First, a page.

Blazer Horses
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About Blazer HorsesAbout Blazer Horses



Blazer Horses were developed in the 1950s and 1960s in the United States. They can trace their ancestry to one chestnut stallion named Little Blaze, who was foaled in 1959. Little Blaze was bred and owned by F. Neil Hinck, an American horse trainer from Bedford, Wyoming. The descendant of Mormon pioneers and Danish horsemen, Hinck came from a ranch family and had extensive experience with most breeds of the day. Little Blaze was combination of American Quarter Horse and Morgan Horse with some Shetland Pony and Thoroughbred.  

Blazers are known for being versatile at any sport competition and having gentle and intelligent dispositions. Blazer horses do not exceed 15 hands (60 inches, 152 cm) at full maturity, although they can be registered as small as 13 hands (52 inches, 132 cm). Their colors include black, bay and chestnut, as well as buckskin, palomino and many shades of dun. They have a refined head, bold eyes, extreme sloping of the shoulders, short backs, round croups, long hips, and have thick bone for strength and durability. They must also have a good disposition. The American Blazer Horse Association is one of the few Associations that mandate a gentle disposition as a registerable trait.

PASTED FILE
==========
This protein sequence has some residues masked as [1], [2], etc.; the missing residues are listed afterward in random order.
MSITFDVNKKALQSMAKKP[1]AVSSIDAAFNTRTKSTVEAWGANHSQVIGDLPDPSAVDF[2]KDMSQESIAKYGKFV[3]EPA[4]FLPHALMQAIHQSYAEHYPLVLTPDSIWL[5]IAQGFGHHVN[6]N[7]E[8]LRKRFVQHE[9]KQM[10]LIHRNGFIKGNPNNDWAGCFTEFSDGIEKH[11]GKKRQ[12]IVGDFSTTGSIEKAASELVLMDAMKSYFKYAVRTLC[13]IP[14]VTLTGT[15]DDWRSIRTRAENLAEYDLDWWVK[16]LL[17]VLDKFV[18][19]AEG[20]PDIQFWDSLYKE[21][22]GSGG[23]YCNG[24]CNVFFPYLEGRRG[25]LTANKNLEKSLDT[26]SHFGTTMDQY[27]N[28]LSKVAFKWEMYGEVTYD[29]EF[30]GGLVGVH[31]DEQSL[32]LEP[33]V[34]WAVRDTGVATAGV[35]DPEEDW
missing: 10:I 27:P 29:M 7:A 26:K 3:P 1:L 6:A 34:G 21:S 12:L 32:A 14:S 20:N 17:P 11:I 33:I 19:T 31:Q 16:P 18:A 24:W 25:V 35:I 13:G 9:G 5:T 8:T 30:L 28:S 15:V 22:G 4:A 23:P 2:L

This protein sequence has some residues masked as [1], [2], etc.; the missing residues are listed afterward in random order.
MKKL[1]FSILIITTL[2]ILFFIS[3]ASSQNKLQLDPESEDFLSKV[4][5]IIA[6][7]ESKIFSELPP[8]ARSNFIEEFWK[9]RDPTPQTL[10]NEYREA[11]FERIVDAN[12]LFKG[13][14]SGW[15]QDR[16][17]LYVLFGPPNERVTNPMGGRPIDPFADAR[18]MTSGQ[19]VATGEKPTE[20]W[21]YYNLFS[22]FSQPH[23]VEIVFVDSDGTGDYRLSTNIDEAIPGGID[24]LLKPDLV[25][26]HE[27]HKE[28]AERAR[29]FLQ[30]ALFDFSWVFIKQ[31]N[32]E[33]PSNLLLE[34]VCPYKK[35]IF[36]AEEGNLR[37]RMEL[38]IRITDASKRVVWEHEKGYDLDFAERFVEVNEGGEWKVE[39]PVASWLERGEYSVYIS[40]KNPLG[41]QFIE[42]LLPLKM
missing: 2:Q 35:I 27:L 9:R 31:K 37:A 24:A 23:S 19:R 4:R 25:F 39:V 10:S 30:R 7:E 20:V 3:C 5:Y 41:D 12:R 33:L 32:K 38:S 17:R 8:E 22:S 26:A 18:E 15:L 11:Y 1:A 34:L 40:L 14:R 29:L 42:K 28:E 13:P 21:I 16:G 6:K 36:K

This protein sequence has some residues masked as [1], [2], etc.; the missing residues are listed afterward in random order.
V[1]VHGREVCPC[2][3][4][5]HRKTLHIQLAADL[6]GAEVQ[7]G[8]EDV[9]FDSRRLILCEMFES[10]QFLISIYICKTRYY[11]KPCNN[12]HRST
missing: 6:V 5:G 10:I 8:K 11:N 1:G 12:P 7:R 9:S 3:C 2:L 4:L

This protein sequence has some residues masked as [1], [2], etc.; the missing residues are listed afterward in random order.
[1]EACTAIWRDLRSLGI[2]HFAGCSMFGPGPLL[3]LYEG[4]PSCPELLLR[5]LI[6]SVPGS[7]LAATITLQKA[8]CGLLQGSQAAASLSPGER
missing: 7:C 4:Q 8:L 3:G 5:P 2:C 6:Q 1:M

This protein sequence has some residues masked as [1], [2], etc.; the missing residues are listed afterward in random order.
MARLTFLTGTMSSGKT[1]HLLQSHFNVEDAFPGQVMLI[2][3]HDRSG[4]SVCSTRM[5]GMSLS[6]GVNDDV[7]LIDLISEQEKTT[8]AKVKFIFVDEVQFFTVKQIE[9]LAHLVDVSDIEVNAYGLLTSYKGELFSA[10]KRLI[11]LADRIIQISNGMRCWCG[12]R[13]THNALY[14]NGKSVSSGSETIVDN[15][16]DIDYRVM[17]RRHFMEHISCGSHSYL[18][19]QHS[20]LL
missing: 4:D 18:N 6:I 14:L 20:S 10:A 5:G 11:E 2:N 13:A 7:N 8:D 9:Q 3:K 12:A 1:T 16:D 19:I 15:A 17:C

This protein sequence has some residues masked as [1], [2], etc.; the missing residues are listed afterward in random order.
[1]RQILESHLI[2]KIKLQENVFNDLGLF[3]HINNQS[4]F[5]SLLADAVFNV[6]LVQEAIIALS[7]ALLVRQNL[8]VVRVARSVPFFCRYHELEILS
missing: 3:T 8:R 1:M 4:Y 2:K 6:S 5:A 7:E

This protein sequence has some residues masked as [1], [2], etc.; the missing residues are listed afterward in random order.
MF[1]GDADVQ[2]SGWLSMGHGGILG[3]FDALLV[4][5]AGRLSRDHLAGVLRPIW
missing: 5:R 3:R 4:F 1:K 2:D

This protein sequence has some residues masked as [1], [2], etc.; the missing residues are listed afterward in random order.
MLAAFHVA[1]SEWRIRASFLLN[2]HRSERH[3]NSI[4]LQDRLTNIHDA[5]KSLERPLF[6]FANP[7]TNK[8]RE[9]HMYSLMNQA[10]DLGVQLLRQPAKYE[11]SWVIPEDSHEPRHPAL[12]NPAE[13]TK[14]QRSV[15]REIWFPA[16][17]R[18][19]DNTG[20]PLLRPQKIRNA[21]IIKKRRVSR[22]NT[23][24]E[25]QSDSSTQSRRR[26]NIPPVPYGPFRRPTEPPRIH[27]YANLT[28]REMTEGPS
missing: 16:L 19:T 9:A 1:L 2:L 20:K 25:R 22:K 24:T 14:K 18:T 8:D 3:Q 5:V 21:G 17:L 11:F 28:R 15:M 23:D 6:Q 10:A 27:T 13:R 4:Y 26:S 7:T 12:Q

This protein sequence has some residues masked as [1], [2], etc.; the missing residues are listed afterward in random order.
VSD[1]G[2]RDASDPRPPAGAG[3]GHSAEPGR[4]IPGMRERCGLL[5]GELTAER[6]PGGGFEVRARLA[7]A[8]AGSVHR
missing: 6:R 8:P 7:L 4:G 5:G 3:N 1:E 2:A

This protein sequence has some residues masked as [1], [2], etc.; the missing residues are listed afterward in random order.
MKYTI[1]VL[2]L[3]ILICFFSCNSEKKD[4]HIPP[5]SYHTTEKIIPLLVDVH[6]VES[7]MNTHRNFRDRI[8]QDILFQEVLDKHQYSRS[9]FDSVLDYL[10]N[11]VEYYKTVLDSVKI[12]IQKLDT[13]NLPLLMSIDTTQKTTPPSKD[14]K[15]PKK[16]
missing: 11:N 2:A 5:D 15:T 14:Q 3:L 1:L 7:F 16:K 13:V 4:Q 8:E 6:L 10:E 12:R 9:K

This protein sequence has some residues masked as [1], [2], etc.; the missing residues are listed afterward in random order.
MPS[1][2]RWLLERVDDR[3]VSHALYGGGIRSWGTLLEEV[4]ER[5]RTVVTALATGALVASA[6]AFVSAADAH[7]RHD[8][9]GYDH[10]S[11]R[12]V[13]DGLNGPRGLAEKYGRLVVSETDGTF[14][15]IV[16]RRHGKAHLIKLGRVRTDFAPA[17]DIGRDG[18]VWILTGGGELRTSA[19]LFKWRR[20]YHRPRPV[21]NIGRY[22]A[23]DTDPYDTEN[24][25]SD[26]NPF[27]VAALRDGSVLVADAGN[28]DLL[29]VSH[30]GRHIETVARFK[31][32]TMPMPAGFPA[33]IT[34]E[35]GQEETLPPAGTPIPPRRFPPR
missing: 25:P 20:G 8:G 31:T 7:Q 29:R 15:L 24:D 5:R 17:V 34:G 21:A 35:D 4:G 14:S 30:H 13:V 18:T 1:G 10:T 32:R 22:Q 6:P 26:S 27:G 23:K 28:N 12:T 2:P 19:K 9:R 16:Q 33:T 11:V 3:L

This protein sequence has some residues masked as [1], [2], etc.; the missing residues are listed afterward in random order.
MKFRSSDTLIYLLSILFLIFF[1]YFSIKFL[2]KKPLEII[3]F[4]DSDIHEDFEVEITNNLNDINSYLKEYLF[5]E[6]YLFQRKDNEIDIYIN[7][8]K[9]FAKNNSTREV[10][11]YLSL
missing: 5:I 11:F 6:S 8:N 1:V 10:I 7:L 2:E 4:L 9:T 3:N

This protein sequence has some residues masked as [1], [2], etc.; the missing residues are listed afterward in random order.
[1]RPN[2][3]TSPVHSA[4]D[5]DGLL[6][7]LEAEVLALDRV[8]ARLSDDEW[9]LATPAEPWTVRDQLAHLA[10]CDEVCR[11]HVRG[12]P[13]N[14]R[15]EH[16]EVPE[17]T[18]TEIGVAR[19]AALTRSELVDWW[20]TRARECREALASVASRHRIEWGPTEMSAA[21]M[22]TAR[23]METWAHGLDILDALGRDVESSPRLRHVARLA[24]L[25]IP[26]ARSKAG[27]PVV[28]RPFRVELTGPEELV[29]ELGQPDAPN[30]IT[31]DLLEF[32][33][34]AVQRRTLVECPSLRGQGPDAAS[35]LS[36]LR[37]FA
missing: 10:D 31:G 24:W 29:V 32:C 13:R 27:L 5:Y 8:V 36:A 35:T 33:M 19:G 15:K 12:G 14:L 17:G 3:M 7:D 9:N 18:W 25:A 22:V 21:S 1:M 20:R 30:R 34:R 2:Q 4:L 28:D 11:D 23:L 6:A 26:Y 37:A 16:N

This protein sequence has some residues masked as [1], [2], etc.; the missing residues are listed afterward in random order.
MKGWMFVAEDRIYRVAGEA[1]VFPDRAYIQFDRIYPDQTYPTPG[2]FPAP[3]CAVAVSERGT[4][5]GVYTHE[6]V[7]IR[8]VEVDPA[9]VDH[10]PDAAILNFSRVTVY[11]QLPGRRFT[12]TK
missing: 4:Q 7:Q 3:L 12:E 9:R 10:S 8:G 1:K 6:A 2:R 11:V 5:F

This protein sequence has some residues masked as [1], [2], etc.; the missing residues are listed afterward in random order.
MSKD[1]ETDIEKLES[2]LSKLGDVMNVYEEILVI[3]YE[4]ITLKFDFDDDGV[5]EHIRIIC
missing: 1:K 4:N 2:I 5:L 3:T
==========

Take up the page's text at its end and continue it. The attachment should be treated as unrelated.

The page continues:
The Blazer Horse Association was incorporated in 1967 at Star, Idaho. In 2006 it was renamed the American Blazer Horse Association and became a nonprofit, dedicated to the preserving the breed and maintaining its history. The headquarters was moved to Nampa, Idaho the same year. Registered Blazer horses in stud book must pass a veterinary inspection and have at least one parent with documented lineage to the stallion Little Blaze.

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